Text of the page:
Your Quick Guide To Not Screwing Up on eBay.

 

I spent several years teaching (unofficial) eBay classes at a local college. 

 

So I'm giving you a free guide that is the essence of the classes. The basics of presenting what you have to sell on eBay (or any other auction site) remain the same, even with changes in forms and policies.


It's all about presentation and inspiring confidence that you are not an inexperienced jerk or crazy person.

 

We'll sort that out in a bit.


eBay sellers prosper or go down in flames depending feedback they receive from folks who buy their stuff. A history of unhappy buyers will make folks skip you,

as there is almost always another seller offering the same thing.


One of the cardinal rules for beginner eBay sellers is sell stuff you know a lot about.


I know a lot about cameras, lenses and some tech items. I can state they are "tested and working" and describe them accurately. That, along with my good feedback history, gives buyers a feeling of confidence. I also take a decent set of photos of what I am selling. More on that later as well.


If you know a lot about crystal goblets, you can do the same. I cannot. I'm sure to pass over items at thrift stores that are fine, rare crystal that I mistake for dollar-store items.


I recently purchased a 15 year old digital camera. The seller (with only 8 feedbacks - a bad sign) claimed it worked great. It did not. I gave the seller the dreaded negative feedback which sent a message: check things out carefully before selling them!  Just because something lights up does NOT mean it works!


So if you don't know squat about your item, make NO claims other than "untested as-is" and be prepared to get a much lower price.


But this is even more important: Before you start, find out if the item is worth selling! You may know everything about Dickens Village sets, Avon bottles and Precious Moments Figurines, but it does not mean anybody will pay much for them. Wanna find out?


Go to eBay's "advanced search" and tick off "sold items." You'll see what sold and for how much.

 

In the second week of my class, I had students bring in stuff and check them. I called it the "wailing and gnashing of teeth" class session. "You mean my Disco Barbie is only worth $1.99??????  I heard it was worth $200.00!"  Reality sometimes sucks. The problem is there are just too many of all of this stuff.


Avoid stupid adjectives in the subject. One of worst is "rare." With duplicate items coming out of closets all over the country, seldom are items truly rare. Search for "rare Russian camera" and find dozens of them.


Then there's "vintage." Vintage means anything older than ten years! And remember, to someone born in 1995, items from 1985 seem vintage. Pretty much the same thing is true of "antique."


More abused terms: "art deco,"  "Eames era" and "mid-century." There is a difference between genuine items representing these terms and just common junk made at those times.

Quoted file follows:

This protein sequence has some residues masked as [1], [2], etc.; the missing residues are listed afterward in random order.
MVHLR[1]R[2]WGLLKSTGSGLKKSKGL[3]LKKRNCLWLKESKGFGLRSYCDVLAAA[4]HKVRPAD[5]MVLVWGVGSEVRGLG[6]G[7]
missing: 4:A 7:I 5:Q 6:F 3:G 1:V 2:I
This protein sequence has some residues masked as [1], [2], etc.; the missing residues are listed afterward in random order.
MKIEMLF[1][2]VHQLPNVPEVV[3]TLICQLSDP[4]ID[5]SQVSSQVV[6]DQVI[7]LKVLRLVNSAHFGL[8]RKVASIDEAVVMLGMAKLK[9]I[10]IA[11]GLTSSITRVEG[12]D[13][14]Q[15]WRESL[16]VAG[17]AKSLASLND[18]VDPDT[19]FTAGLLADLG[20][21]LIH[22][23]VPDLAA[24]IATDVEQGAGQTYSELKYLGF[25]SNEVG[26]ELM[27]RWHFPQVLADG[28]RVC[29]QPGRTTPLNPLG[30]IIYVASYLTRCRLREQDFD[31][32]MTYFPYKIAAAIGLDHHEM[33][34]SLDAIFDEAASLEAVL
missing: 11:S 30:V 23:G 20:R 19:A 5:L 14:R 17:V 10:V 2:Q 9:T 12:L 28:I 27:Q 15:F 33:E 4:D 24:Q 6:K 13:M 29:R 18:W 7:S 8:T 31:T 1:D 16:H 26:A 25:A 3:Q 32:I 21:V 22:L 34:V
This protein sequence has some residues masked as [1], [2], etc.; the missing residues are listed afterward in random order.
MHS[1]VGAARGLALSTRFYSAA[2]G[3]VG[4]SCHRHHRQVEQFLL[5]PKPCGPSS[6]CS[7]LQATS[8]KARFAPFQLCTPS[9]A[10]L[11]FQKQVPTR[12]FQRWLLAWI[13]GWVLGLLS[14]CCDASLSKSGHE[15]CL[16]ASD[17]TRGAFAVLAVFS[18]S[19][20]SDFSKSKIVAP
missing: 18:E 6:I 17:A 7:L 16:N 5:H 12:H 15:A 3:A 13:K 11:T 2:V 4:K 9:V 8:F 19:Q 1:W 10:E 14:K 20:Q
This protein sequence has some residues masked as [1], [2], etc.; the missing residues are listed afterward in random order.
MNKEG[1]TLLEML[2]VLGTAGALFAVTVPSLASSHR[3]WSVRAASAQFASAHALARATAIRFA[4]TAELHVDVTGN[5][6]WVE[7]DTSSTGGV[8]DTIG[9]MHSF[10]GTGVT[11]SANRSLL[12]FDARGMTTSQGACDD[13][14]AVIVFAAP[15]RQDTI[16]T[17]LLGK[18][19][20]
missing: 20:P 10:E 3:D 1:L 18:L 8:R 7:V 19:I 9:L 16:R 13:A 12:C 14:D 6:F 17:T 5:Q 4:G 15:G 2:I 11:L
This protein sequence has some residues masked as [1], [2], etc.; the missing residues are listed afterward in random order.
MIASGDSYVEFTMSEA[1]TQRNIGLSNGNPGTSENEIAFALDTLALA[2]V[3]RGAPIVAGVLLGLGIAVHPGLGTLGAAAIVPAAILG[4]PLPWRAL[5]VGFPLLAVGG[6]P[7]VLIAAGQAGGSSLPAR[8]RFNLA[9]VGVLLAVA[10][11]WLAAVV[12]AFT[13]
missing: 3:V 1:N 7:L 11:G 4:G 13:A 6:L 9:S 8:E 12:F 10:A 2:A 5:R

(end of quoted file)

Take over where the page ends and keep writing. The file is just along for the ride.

Avoid bad copy such as "don't know much about this item" [find out first!], "looks complete" [it is or it isn't!] and "worked last time I used it" [but how about NOW???]


And the number #1 rule for photos is

 

PEOPLE DO NOT WANT TO KNOW WHERE IT HAS BEEN. 

 

Just shoot what you are selling with a plain background. Refer to catalogs and magazine ads to get a better idea how to "pose" your item, as product mug shots are very unattractive.


To the right are some bad examples, real ones.


Pack well, ship promptly and don't try to be clever and make excessive money from shipping costs.


And remember, an online sale is a contract. You cannot sell the item locally to a neighbor or friend while the item is listed.  Also, even if the winning bid is far less than you hoped YOU STILL HAVE TO SELL IT.


Finally, eBay has a system where they can ship overseas for you. Most foreign buyers are fine, but beware of anyone, foreign or domestic, who tries to convince you to somehow avoid the eBay/PayPal system, stop the auction and sell direct or anything involving receiving more money and sending some back. 


Follow these guidelines and you will have more success and avoid problems.

 

 


 

 

 

 

 

 


 

"In the second week of my class, I had students bring in stuff and check them. I called it the "wailing and gnashing of teeth" class session.  "You mean my Disco Barbie is only worth $1.99??????  I heard it was worth $200.00!"  Reality sometimes sucks.  The problem is there are just too many of all of this stuff."

Compiling a bunch of junk and offering it for sale is not a good idea.

Do not include any part of your body or your shower curtain in the photo.

Is it worth selling, circa 1971. Or "Is it worth hauling all this stuff to the flea market in the pickup truck?"